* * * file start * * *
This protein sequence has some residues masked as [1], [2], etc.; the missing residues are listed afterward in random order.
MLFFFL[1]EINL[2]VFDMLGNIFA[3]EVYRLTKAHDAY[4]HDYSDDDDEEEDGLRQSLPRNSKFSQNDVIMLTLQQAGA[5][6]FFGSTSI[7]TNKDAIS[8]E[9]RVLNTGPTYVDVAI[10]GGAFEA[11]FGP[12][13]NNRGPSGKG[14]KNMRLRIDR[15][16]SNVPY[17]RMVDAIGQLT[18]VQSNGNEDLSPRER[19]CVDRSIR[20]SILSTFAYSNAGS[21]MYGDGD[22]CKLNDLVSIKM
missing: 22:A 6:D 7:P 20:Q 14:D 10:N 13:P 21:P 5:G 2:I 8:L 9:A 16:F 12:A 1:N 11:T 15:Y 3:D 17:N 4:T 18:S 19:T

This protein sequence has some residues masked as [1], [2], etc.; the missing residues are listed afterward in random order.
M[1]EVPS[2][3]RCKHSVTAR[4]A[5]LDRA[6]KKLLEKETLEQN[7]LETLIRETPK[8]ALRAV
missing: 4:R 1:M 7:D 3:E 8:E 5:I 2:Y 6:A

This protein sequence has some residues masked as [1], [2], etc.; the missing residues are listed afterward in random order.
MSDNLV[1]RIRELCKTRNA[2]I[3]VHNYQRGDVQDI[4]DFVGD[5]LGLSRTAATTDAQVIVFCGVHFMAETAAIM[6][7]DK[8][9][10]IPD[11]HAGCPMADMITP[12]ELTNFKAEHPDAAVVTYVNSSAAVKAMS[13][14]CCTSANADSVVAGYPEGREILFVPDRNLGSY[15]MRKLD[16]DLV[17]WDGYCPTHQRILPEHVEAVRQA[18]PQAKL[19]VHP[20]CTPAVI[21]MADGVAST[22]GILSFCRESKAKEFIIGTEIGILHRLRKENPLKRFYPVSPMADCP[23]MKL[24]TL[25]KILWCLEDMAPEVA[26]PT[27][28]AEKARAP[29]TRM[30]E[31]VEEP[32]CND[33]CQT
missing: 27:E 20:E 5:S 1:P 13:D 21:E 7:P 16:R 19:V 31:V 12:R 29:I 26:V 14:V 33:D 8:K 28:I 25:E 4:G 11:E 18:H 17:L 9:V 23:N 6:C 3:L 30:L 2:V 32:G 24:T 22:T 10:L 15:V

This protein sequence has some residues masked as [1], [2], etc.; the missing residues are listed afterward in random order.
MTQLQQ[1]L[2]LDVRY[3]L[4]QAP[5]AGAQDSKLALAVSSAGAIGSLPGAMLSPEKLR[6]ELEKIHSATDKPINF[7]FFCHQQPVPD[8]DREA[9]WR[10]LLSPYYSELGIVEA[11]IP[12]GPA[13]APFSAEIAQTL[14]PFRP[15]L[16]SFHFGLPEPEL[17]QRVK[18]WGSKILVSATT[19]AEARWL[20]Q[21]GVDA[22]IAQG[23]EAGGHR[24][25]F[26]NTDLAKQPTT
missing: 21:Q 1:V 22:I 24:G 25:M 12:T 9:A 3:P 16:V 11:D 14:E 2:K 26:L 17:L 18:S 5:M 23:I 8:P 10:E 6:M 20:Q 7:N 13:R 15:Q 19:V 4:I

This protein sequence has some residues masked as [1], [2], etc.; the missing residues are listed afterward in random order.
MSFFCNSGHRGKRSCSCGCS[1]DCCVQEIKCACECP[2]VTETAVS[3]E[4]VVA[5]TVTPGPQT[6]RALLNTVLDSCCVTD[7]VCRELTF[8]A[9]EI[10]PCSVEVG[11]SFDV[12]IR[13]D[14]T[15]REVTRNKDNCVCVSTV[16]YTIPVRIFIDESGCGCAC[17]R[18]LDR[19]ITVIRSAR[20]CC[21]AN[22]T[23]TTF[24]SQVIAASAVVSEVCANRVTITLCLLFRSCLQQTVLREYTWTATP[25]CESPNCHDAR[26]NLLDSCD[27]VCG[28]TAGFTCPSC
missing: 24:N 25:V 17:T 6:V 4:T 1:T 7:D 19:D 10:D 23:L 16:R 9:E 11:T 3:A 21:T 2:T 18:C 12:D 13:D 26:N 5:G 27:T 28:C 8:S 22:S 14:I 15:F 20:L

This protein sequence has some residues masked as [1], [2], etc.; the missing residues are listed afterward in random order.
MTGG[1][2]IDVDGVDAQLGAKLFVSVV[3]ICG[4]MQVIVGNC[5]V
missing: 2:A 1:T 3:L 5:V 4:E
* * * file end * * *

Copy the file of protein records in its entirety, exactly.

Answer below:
This protein sequence has some residues masked as [1], [2], etc.; the missing residues are listed afterward in random order.
MLFFFL[1]EINL[2]VFDMLGNIFA[3]EVYRLTKAHDAY[4]HDYSDDDDEEEDGLRQSLPRNSKFSQNDVIMLTLQQAGA[5][6]FFGSTSI[7]TNKDAIS[8]E[9]RVLNTGPTYVDVAI[10]GGAFEA[11]FGP[12][13]NNRGPSGKG[14]KNMRLRIDR[15][16]SNVPY[17]RMVDAIGQLT[18]VQSNGNEDLSPRER[19]CVDRSIR[20]SILSTFAYSNAGS[21]MYGDGD[22]CKLNDLVSIKM
missing: 22:A 6:D 7:P 20:Q 14:D 10:N 13:P 21:P 5:G 2:I 8:L 9:A 16:F 12:A 1:N 11:T 15:Y 3:D 17:N 4:T 18:S 19:T

This protein sequence has some residues masked as [1], [2], etc.; the missing residues are listed afterward in random order.
M[1]EVPS[2][3]RCKHSVTAR[4]A[5]LDRA[6]KKLLEKETLEQN[7]LETLIRETPK[8]ALRAV
missing: 4:R 1:M 7:D 3:E 8:E 5:I 2:Y 6:A

This protein sequence has some residues masked as [1], [2], etc.; the missing residues are listed afterward in random order.
MSDNLV[1]RIRELCKTRNA[2]I[3]VHNYQRGDVQDI[4]DFVGD[5]LGLSRTAATTDAQVIVFCGVHFMAETAAIM[6][7]DK[8][9][10]IPD[11]HAGCPMADMITP[12]ELTNFKAEHPDAAVVTYVNSSAAVKAMS[13][14]CCTSANADSVVAGYPEGREILFVPDRNLGSY[15]MRKLD[16]DLV[17]WDGYCPTHQRILPEHVEAVRQA[18]PQAKL[19]VHP[20]CTPAVI[21]MADGVAST[22]GILSFCRESKAKEFIIGTEIGILHRLRKENPLKRFYPVSPMADCP[23]MKL[24]TL[25]KILWCLEDMAPEVA[26]PT[27][28]AEKARAP[29]TRM[30]E[31]VEEP[32]CND[33]CQT
missing: 27:E 20:E 5:S 1:P 13:D 21:E 7:P 16:R 19:V 31:V 12:R 29:I 26:V 14:V 33:D 8:K 28:I 25:E 4:G 11:E 18:H 17:L 9:V 23:N 6:C 3:L 30:L 2:V 32:G 24:T 22:T 10:L 15:V

This protein sequence has some residues masked as [1], [2], etc.; the missing residues are listed afterward in random order.
MTQLQQ[1]L[2]LDVRY[3]L[4]QAP[5]AGAQDSKLALAVSSAGAIGSLPGAMLSPEKLR[6]ELEKIHSATDKPINF[7]FFCHQQPVPD[8]DREA[9]WR[10]LLSPYYSELGIVEA[11]IP[12]GPA[13]APFSAEIAQTL[14]PFRP[15]L[16]SFHFGLPEPEL[17]QRVK[18]WGSKILVSATT[19]AEARWL[20]Q[21]GVDA[22]IAQG[23]EAGGHR[24][25]F[26]NTDLAKQPTT
missing: 21:Q 1:V 22:I 24:G 25:M 12:T 9:A 3:P 16:V 11:D 14:E 2:K 26:L 17:L 18:S 5:M 23:I 8:P 10:E 6:M 20:Q 7:N 13:R 15:Q 19:V 4:I

This protein sequence has some residues masked as [1], [2], etc.; the missing residues are listed afterward in random order.
MSFFCNSGHRGKRSCSCGCS[1]DCCVQEIKCACECP[2]VTETAVS[3]E[4]VVA[5]TVTPGPQT[6]RALLNTVLDSCCVTD[7]VCRELTF[8]A[9]EI[10]PCSVEVG[11]SFDV[12]IR[13]D[14]T[15]REVTRNKDNCVCVSTV[16]YTIPVRIFIDESGCGCAC[17]R[18]LDR[19]ITVIRSAR[20]CC[21]AN[22]T[23]TTF[24]SQVIAASAVVSEVCANRVTITLCLLFRSCLQQTVLREYTWTATP[25]CESPNCHDAR[26]NLLDSCD[27]VCG[28]TAGFTCPSC
missing: 24:N 25:V 17:T 6:V 4:T 1:T 7:D 19:D 10:D 23:L 16:R 9:E 11:T 3:A 21:T 2:T 18:C 12:D 13:D 26:N 5:G 27:T 28:C 8:S 22:S 14:I 15:F 20:L

This protein sequence has some residues masked as [1], [2], etc.; the missing residues are listed afterward in random order.
MTGG[1][2]IDVDGVDAQLGAKLFVSVV[3]ICG[4]MQVIVGNC[5]V
missing: 2:A 1:T 3:L 5:V 4:E